File this under “No Surprise.” Kentucky athletic director Mitch Barnhart wants no part of an expanded, nine-game conference schedule:
“Nine games is not something we favor. I do not think a nine-game schedule would serve Kentucky well…
History says it’s very difficult for us to have the level of depth, the second, third, fourth lines of players, that some of the other schools in our league have just as a means of their in-state recruiting situations. When we have to play a long line of league games, it’s a grind, our teams can get beaten up physically. It’s better for us, for our players, when the schedule allows us to have some so-called breathers, so that our kids can sort of restore themselves physically in-season.”
Translation: “We’re weak. We know we’re weak. We don’t foresee a day when we’ll be strong. So we need cupcakes on the schedule.”
Barnhart isn’t the only AD in the league to make comments like this. Mississippi State’s Scott Stricklin has said that his school needs pastries, too (though we send kudos to MSU for taking on Oklahoma State this year). Vanderbilt coach James Franklin has said he’s against a nine-game schedule, too.
Simply put, you can be sure that most of the traditional non-powers in the SEC hope to avoid a nine-game schedule. OK. They have their reasons. Everyone wants to win games and everyone wants to go to a bowl game.
But do any fans really want to hear their school’s athletic director say that their program has to have “breathers” in order to win and reach those bowl games? Where’s the ambition in that? Where’s the confidence?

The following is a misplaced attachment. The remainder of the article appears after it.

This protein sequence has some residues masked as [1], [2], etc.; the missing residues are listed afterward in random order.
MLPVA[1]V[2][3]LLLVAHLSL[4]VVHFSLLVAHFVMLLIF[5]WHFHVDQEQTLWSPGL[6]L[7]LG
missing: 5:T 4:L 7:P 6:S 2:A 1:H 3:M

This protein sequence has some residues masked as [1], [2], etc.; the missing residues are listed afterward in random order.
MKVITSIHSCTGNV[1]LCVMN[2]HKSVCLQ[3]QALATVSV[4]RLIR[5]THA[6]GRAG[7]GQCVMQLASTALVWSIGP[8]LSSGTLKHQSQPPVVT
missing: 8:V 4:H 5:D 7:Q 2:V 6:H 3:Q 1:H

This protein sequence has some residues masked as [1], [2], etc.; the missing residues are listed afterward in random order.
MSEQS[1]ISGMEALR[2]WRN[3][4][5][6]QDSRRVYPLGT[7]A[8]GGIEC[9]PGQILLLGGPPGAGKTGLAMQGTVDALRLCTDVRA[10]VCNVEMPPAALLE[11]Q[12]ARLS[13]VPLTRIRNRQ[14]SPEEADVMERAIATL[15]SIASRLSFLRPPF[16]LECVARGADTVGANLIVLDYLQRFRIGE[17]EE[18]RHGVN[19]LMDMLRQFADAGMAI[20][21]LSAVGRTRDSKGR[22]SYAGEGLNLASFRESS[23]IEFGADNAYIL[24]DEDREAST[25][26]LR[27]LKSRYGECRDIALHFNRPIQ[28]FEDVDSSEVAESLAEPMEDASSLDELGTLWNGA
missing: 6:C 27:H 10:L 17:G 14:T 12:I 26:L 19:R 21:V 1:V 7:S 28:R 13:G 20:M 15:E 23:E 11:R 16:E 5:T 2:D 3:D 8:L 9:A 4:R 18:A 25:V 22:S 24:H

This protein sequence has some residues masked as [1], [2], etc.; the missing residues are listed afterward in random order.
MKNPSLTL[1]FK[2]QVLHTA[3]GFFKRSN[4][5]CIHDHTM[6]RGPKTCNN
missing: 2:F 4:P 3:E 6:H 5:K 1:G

Laugh if you like, but any school can win. If Kentucky had beaten Alabama to the punch and hired Nick Saban in 2007 is there anyone out there who doesn’t believe UK would be competing for SEC titles today? In addition, it should be left to the fans to make the “we’ve got no in-state talent” argument. Barnhart’s job is to find someone who can recruit kids from inside and outside the Bluegrass State. That’s the lay of the land. It can be done. Some of UK’s SEC neighbors have proven it can be done.
In terms of NFL draft picks produced by SEC states, Tennessee and Arkansas rank at the bottom of the SEC along with Kentucky. Tossing out Ivy League schools, Tennessee is one of the 10 winningest programs in the country all-time. Arkansas is in the all-time top 20 for victories. No in-state talent? Recruit out of state.
Hey, we get that Kentucky doesn’t have the tradition or the recruiting base of some of its rivals. But an athletic director admitting that his school can’t succeed without “breathers” and patsies? Sorry. That’s just not what an SEC athletic director should be saying.